My Handsome Prince Tribute Quilt!

This grandmother’s flower garden quilt was actually influenced by three of Prince’s songs. Although each song was featured on different CDs during his career, all of the songs carried the theme of spirituality that can be found within his music. The first song was “The Digital Garden” on the Rainbow Children CD. I listened to that CD a lot while making the quilt. It is both an artistic and spiritual song about the blossoming of creativity and the burgeoning of spirituality within lyrical metaphors of a blossoming flower garden. I was inspired to create a pattern of purple roses that blossomed from the inside out with the light, medium and dark colored fabric framing one another. The second song was “When Doves Cry” from the Purple Rain soundtrack. Doves represent spiritual awakening. The border fabric has a purple background featuring white doves with the word “peace.” The third song was “Seven” from The Love Symbol CD. The song was about the symbolism of the number seven within the Bible. Prince was very emotionally connected to his faith, so I used seven rows of grandmother’s flower garden blocks appliquéd to the dove border fabric.

Quilter’s Trunk Sew In

It’s only a couple hours a month, and I arrive haphazardly, but I must say I am restored to sanity afterwards. I attend the Quilter’s Trunk Sew In on the fourth Thursday of every month. The chocolate covered licorice and pretzels is always a winner with us. We do show and tell of the textiles we’ve made. And the stereo speakers play the soothing sounds of Nora Roberts and other musicians we all enjoy. The CD Come Away With Me reminds me of when I was working full time as an LPN, attending RN school and studying for RN boards. I was trying to make it here, this night, literally 15 years ago, knowing my day job was a vehicle to the life I have right now, wanting a more creative life, but not sure of where I was going or what I was going to do next. I recognize that this is the moment I was working towards and I am glad about it. I always leave the Sew In satiated in spirit and trying to figure out how I am going to survive another month without thisSew In 1Sew In 2.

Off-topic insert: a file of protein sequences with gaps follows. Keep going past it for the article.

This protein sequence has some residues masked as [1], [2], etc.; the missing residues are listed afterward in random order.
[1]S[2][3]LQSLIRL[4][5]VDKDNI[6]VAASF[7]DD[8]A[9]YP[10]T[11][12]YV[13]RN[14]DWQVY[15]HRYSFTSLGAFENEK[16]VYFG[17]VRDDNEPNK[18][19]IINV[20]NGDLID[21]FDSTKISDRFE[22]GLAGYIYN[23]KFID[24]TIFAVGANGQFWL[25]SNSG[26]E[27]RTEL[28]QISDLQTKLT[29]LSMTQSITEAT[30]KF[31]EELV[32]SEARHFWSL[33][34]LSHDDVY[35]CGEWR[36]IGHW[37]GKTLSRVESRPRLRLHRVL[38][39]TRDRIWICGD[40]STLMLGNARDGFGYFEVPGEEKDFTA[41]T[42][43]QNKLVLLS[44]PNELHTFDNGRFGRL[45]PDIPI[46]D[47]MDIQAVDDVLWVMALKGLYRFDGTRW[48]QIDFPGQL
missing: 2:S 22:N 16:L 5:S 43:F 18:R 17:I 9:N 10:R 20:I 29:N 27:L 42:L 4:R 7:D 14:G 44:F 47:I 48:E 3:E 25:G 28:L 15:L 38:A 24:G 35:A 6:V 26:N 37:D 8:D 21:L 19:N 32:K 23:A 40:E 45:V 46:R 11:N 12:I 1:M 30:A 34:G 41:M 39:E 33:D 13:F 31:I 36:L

Happy St. Patrick’s Day!

Good Mama's QuiltSingle Irish ChainBoth my maternal grandmother and my maternal great grandmother used to sew together. When they learned that my mother was pregnant, they made a single Irish chain baby quilt for me. I still have it. When I became an adult, I took formal quilting classes. While I was doing a mystery quilt, some familiarity came to me about the piecing. Soon, it was like I was not actually making the quilt. It felt like I had help from another source that I could not see. There was literally a light, rush of energy within the room. The pattern looked familiar. When I compared the quilt to the baby quilt my family made, I realized the design was a single Irish chain! I’ve gotten lots of requests to make this quilt. Some people who are actually Irish have said they have never heard of the design and become excited about it. The Quilt in a Day Irish Chain in a Day-Single and Double by Eleanor Burns’s book and DVD are a favorite of mine for obvious reasons! The Irish chain is one of my absolute favorite designs for sentimental reasons. Happy St. Patrick’s Day!